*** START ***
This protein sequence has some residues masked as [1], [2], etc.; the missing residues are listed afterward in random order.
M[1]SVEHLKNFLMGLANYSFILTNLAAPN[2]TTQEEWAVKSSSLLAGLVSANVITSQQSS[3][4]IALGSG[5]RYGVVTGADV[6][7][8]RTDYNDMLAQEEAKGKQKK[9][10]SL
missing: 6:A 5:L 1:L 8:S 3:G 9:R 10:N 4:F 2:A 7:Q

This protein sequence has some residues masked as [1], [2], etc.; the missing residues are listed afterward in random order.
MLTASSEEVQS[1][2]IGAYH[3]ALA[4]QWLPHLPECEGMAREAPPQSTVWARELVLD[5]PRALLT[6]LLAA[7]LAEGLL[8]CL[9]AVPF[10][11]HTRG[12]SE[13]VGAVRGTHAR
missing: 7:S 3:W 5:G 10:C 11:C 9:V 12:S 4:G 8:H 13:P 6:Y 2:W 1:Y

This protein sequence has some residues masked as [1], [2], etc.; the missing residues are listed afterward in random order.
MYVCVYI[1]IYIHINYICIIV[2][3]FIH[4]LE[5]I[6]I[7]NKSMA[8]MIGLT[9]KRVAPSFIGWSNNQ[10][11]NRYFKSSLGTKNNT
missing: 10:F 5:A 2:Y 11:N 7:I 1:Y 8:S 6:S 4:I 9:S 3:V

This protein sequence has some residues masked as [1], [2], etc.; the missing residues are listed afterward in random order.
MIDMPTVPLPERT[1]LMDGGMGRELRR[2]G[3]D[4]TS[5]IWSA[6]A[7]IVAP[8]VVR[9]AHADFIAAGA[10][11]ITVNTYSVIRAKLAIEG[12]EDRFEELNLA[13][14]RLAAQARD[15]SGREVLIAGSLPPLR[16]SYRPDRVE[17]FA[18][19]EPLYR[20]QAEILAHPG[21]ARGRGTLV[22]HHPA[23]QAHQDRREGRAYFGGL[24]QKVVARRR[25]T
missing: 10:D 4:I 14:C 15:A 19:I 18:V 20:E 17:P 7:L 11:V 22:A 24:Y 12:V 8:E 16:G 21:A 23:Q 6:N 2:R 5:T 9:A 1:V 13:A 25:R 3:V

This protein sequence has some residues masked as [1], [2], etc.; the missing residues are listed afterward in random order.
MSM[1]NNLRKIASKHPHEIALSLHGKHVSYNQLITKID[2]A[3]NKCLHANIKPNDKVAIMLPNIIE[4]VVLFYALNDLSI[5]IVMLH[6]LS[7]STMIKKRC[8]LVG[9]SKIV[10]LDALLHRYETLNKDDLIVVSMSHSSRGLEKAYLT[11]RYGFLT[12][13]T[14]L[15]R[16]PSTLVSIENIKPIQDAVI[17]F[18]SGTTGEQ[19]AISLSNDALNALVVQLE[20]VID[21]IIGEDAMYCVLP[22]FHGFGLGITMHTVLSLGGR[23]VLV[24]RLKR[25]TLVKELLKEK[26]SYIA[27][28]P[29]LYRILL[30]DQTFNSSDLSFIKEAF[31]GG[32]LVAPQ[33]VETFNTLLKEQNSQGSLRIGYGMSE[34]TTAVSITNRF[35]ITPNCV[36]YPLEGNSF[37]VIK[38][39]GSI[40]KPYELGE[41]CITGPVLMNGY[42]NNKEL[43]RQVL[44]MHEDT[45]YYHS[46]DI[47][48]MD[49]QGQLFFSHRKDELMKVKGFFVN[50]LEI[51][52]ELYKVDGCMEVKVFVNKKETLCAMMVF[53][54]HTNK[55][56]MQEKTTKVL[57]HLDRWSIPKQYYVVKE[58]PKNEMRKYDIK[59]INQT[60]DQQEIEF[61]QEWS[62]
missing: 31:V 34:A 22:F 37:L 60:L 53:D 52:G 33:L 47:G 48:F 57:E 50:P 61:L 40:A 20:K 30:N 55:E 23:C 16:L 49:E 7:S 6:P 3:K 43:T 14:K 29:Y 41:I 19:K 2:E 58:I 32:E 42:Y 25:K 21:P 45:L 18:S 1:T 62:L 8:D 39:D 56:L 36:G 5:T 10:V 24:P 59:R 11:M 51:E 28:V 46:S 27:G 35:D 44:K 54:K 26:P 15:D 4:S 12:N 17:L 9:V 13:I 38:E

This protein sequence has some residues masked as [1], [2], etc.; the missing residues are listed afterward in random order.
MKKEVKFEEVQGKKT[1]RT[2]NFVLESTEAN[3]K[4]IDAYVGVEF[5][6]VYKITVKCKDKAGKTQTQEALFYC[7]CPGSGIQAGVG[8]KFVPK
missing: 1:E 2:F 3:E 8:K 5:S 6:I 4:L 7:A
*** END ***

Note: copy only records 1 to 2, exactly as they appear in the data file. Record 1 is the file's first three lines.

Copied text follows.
This protein sequence has some residues masked as [1], [2], etc.; the missing residues are listed afterward in random order.
M[1]SVEHLKNFLMGLANYSFILTNLAAPN[2]TTQEEWAVKSSSLLAGLVSANVITSQQSS[3][4]IALGSG[5]RYGVVTGADV[6][7][8]RTDYNDMLAQEEAKGKQKK[9][10]SL
missing: 6:A 5:L 1:L 8:S 3:G 9:R 10:N 4:F 2:A 7:Q

This protein sequence has some residues masked as [1], [2], etc.; the missing residues are listed afterward in random order.
MLTASSEEVQS[1][2]IGAYH[3]ALA[4]QWLPHLPECEGMAREAPPQSTVWARELVLD[5]PRALLT[6]LLAA[7]LAEGLL[8]CL[9]AVPF[10][11]HTRG[12]SE[13]VGAVRGTHAR
missing: 7:S 3:W 5:G 10:C 11:C 9:V 12:S 4:G 8:H 13:P 6:Y 2:W 1:Y